On Friday (February 1), it was reported that 20-year-old American college student Joel Ortiz has recently pleaded guilty to stealing more than $5 million in cryptocurrency by SIM card swapping/hijacking dozens of victims, and will be sent to prison for ten years.
A SIM swap (or hijack) attack or hijacking is a type of scam that involves taking over someone else's mobile phone number via social engineering methods such that the attacker gains access to the victim's phone number through a different SIM card (either one that he has already, or one that he obtains as a replacement from the carrier). Once this has been done, the hacker can "intercept any one-time passwords sent via SMS or telephone calls sent to the victim," thereby being able to circumvent any security features of accounts (be they bank accounts, social media accounts etc.) that rely on SMS or telephone calls."
On 30 July 2018, Motherboard, a division of news outlet VICE, reported that on 12 July 2018 "police in California arrested a college student accused of being part of a group of criminals who hacked dozens of cellphone numbers to steal more than $5 million in cryptocurrency, and that "Joel Ortiz, a 20-year-old from Boston, allegedly hacked around 40 victims with the help of still unnamed accomplices." At the time, Motherboard said that this was "the first reported case against someone who allegedly used the increasingly popular technique known as SIM swapping or SIM hijacking to steal bitcoin, other cryptocurrencies, and social media accounts." Furthermore, this report said that "Ortiz and his associates specifically targeted people involved in the world of cryptocurrency and blockchain, allegedly hacking several people during the high-profile Consensus conference in New York City in May."
This July 2018 report also said that Ortiz faced "28 charges: 13 counts of identity theft, 13 counts of hacking, and two counts of grand theft, according to the complaint filed against him on the day before his arrest."
Then, on Friday (February 1), Motherboard said that on Tuesday (January 29) it had been told by Erin West, the Deputy District Attorney in Santa Clara County, California, that Oritz had recently "pleaded guilty and accepted a plea deal of 10 years in prison." Ortiz might be the first person to go to prison in the U.S. for SIM swapping.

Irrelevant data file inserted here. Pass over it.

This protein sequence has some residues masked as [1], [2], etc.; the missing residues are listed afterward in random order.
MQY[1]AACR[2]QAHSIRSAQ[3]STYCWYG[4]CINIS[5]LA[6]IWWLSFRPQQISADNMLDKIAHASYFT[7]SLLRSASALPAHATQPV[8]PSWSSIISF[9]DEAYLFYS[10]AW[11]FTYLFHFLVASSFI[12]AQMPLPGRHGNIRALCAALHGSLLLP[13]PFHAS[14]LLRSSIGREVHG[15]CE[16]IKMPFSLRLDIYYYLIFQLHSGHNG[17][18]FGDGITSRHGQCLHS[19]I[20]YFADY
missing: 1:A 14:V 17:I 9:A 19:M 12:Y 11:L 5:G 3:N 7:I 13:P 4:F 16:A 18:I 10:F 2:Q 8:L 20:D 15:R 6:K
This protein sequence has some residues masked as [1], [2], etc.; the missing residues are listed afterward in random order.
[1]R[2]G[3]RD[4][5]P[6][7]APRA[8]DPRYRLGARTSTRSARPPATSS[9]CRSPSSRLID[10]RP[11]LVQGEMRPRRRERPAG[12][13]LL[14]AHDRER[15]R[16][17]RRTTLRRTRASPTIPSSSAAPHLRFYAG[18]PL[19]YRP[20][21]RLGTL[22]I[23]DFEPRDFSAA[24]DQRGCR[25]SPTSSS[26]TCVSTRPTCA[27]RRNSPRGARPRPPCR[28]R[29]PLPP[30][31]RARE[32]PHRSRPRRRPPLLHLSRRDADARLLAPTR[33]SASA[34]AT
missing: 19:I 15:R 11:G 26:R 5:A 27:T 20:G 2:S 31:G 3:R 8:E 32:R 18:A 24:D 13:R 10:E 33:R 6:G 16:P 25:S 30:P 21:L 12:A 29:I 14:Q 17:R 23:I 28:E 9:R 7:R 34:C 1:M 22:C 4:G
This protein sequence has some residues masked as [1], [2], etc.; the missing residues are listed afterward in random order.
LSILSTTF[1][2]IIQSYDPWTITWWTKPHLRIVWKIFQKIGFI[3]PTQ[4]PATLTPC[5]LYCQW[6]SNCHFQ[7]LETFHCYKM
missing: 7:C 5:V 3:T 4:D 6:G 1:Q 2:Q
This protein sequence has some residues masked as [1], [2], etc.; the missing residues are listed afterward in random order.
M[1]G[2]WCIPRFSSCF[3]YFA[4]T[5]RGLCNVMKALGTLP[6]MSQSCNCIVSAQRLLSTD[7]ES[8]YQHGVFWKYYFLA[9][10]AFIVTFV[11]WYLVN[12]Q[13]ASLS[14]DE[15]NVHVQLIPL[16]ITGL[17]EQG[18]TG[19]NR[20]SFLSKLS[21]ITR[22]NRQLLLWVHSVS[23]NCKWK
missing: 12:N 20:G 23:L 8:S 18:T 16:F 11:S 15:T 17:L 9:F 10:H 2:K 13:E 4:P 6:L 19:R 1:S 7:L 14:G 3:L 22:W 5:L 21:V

West said to Motherboard:
“Each arrest that we made sent shockwaves through that community. That hey weren’t safe in their basement, they weren't safe in their room in their mom’s house, that they were being tracked down and arrested—one by one... in looking at Joel’s sentence—10 years—it shows that our community will not tolerate this type of crime. And we will continue to find everyone who’s responsible.”
Ortiz is due to be officially sentenced on March 14.
On January 27th, Dovey Wan, a prominent member of the crypto community who is a founding partner of crypto-focused investment firm Primitive Ventures, reported that she had become a victim of SIM swapping:
After a portfolio founder’s sim got stolen, mine got hacked too - sim swap has become so easy targeting crypto player@ATT @TMobile to be blame 🤬they are the few carriers on earth allow sim swap without in person KYC. Such policy shouldn’t exist at all https://t.co/sH6hJWjqKa— Dovey Wan 🦖 (@DoveyWan) January 27, 2019
In a follow-up tweet, she gave this advice to her followers:
"𝐂𝐄𝐋𝐋 𝐏𝐇𝐎𝐍𝐄 𝐍𝐔𝐌𝐁𝐄𝐑 𝐈𝐒 𝐘𝐎𝐔𝐑 𝐖𝐄𝐀𝐊𝐄𝐒𝐓 𝐒𝐏𝐎𝐓 𝐒𝐎 𝐓𝐑𝐘 𝐍𝐎𝐓 𝐓𝐎 𝐔𝐒𝐄 𝐈𝐓 𝐈𝐍 𝐀𝐍𝐘 𝐕𝐄𝐑𝐈𝐅𝐈𝐂𝐀𝐓𝐈𝐎𝐍 𝐏𝐑𝐎𝐂𝐄𝐒𝐒 𝐈𝐅 𝐏𝐎𝐒𝐒𝐈𝐁𝐋𝐄"
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